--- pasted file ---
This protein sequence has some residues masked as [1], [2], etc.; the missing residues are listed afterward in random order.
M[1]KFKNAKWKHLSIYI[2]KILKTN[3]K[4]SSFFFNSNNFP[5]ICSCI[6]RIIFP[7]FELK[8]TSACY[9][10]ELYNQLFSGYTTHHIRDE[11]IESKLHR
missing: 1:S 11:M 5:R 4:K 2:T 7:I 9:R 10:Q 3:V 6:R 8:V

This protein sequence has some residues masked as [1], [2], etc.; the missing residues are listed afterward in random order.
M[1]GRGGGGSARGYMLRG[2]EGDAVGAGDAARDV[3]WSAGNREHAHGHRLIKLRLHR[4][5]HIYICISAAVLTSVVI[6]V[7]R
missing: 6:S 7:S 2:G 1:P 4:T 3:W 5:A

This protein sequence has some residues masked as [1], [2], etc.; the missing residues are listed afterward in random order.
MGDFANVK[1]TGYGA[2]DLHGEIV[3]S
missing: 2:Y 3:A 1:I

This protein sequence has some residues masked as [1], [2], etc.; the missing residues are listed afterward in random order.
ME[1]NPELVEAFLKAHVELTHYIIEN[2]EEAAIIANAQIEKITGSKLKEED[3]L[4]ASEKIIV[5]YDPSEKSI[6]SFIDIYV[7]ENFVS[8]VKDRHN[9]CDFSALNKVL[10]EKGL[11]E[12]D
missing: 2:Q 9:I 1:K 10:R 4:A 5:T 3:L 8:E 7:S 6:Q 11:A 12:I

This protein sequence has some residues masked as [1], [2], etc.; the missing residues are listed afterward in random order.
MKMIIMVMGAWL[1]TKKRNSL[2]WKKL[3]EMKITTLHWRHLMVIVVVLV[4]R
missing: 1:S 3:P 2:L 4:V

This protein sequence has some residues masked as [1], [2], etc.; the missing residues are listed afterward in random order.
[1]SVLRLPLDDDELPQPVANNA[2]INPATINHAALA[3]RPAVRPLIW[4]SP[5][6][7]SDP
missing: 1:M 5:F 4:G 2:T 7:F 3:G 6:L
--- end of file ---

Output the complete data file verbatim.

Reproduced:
This protein sequence has some residues masked as [1], [2], etc.; the missing residues are listed afterward in random order.
M[1]KFKNAKWKHLSIYI[2]KILKTN[3]K[4]SSFFFNSNNFP[5]ICSCI[6]RIIFP[7]FELK[8]TSACY[9][10]ELYNQLFSGYTTHHIRDE[11]IESKLHR
missing: 1:S 11:M 5:R 4:K 2:T 7:I 9:R 10:Q 3:V 6:R 8:V

This protein sequence has some residues masked as [1], [2], etc.; the missing residues are listed afterward in random order.
M[1]GRGGGGSARGYMLRG[2]EGDAVGAGDAARDV[3]WSAGNREHAHGHRLIKLRLHR[4][5]HIYICISAAVLTSVVI[6]V[7]R
missing: 6:S 7:S 2:G 1:P 4:T 3:W 5:A

This protein sequence has some residues masked as [1], [2], etc.; the missing residues are listed afterward in random order.
MGDFANVK[1]TGYGA[2]DLHGEIV[3]S
missing: 2:Y 3:A 1:I

This protein sequence has some residues masked as [1], [2], etc.; the missing residues are listed afterward in random order.
ME[1]NPELVEAFLKAHVELTHYIIEN[2]EEAAIIANAQIEKITGSKLKEED[3]L[4]ASEKIIV[5]YDPSEKSI[6]SFIDIYV[7]ENFVS[8]VKDRHN[9]CDFSALNKVL[10]EKGL[11]E[12]D
missing: 2:Q 9:I 1:K 10:R 4:A 5:T 3:L 8:E 7:S 6:Q 11:A 12:I

This protein sequence has some residues masked as [1], [2], etc.; the missing residues are listed afterward in random order.
MKMIIMVMGAWL[1]TKKRNSL[2]WKKL[3]EMKITTLHWRHLMVIVVVLV[4]R
missing: 1:S 3:P 2:L 4:V

This protein sequence has some residues masked as [1], [2], etc.; the missing residues are listed afterward in random order.
[1]SVLRLPLDDDELPQPVANNA[2]INPATINHAALA[3]RPAVRPLIW[4]SP[5][6][7]SDP
missing: 1:M 5:F 4:G 2:T 7:F 3:G 6:L